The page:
able to get a lot Of my favorite tartoonists
to draw these stories.
LUCIANO: Yes, very good ones. . the tops.
RIFAS: They were very good ones! They
did some great work! R. Diggs, Greg Irons,
Jay Kinney, Becky Wilson, Larry Rippee,
Pete Poplaski, Kim Deitch, Trina Robbins,
Sharon Rudahl, Larry Gonick, Sam
Whitehead, Justin Green, Larry Todd,
Guy Colwell all of them. (Glancing again
at Corporate Crime Comics Yeah, here
in the second issue, I explain What I was do-
ing when it first occurred to me that I
wanted to do a comic book about cor-
porate crime. I was reading a book, In The
Name Of Profit by Robert Heilbroner.
When I read something that sends chills up
and down.my spine, that’s when I usually
think, “Hew, I’ve gotto do something with
this information!” What Heilbroncr had
done was collect a series of articles about
different corporate atrocities. Exposing the
atrocities themselves wasn’t the point ‘of his
book. Heilbroner explains’in his book that
the’ importance Of corporate atrocity
stories is that they call attention to the
problems that we have as a result of the
concentration of econOmic power in so few
hands. That’s really What the series was
LUCIANO: Will there be a Corporate
Crime Comics #3
RIFAS: Well, the stories for the entire
issue were all assigned. was more or less
ready to move with it. I wish I could
remember them all… R. Diggs was going
to do a long story on toxic waste, Paul
Mavrides, another awe-inspiring car.
toonist, was going to do a big piece on cor-
porate support for apartheid in South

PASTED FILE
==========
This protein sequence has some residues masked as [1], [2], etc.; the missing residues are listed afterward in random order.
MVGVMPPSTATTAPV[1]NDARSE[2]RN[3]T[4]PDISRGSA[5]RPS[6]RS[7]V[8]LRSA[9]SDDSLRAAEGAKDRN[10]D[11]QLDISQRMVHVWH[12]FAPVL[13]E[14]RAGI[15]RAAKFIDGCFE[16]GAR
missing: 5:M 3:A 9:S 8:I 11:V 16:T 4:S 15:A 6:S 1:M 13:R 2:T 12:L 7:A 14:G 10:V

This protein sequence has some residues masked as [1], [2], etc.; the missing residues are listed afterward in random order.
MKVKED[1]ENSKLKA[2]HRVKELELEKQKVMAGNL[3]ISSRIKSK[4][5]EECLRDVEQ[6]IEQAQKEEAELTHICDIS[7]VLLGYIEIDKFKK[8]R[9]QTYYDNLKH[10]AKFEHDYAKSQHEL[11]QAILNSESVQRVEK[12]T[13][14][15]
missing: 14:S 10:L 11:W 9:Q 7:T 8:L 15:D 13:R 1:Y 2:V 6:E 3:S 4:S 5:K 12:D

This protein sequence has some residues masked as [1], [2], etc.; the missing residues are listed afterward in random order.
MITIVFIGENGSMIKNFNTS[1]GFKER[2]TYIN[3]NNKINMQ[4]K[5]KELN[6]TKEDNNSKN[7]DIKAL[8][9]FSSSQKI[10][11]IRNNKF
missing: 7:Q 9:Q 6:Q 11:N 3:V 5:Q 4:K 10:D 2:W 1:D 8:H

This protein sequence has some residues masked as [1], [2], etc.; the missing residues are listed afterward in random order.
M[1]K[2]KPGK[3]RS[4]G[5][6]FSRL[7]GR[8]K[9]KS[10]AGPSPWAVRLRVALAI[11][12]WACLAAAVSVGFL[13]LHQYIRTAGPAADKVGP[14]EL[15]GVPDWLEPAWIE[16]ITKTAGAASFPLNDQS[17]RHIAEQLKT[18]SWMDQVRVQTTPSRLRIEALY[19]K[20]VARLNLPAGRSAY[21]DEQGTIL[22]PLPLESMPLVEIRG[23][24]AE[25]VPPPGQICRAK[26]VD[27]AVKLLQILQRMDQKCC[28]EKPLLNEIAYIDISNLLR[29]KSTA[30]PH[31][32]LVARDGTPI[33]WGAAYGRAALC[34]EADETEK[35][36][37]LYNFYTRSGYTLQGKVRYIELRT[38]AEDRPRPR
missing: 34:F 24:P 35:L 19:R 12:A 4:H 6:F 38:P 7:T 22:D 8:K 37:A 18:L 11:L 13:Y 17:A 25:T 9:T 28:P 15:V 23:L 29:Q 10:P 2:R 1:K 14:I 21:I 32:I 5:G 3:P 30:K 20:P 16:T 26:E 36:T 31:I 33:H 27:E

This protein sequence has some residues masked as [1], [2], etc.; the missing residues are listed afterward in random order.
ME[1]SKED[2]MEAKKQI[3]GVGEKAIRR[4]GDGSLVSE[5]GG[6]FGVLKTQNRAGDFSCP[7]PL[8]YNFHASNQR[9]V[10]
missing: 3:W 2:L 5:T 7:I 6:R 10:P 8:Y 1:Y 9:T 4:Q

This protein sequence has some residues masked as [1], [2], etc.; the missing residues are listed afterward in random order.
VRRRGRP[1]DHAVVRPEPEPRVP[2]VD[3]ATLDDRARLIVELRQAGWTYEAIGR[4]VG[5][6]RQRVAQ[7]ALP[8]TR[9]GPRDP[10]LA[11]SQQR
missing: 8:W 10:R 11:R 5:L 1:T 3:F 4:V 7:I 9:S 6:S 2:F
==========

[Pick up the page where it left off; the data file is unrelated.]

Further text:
Africa… Denis Kitchen was working on a
two-pager about Krupp Cannon Works’
use of slave labor during World War II..
can’t remember the whole book. It would
have been great except well, the energy
just fell apart on it. It took a lot of work and
research to do Corporate Crime Comics, and
the pay was no better than on a regular
underground comix. [ was over-research•
ing everything because I didn’t want to get
sued bv anvbody for saying anything that
ventured bevond what the available facts
in the public record stated. And even with
all the precautions I took, Denis told me
that when our agent tried to séll Corporate
Crime Comics to a New York publisher as
an anthology of the first three issues—the
t\VO that existed. and the third that we
were intending to do—the lawyers that
work for the publishing firm felt profes-
sionallv to inform their emplovers
that there’s wav” tlnev should publish
that stuff: So that’s one of the
advantages of being associated with a Sinall
press. You don’t have enough money to
mirth suing so free to sav
want to sav .
LUCIANO: The corporate don ‘t feel
threatened because it’s a small press?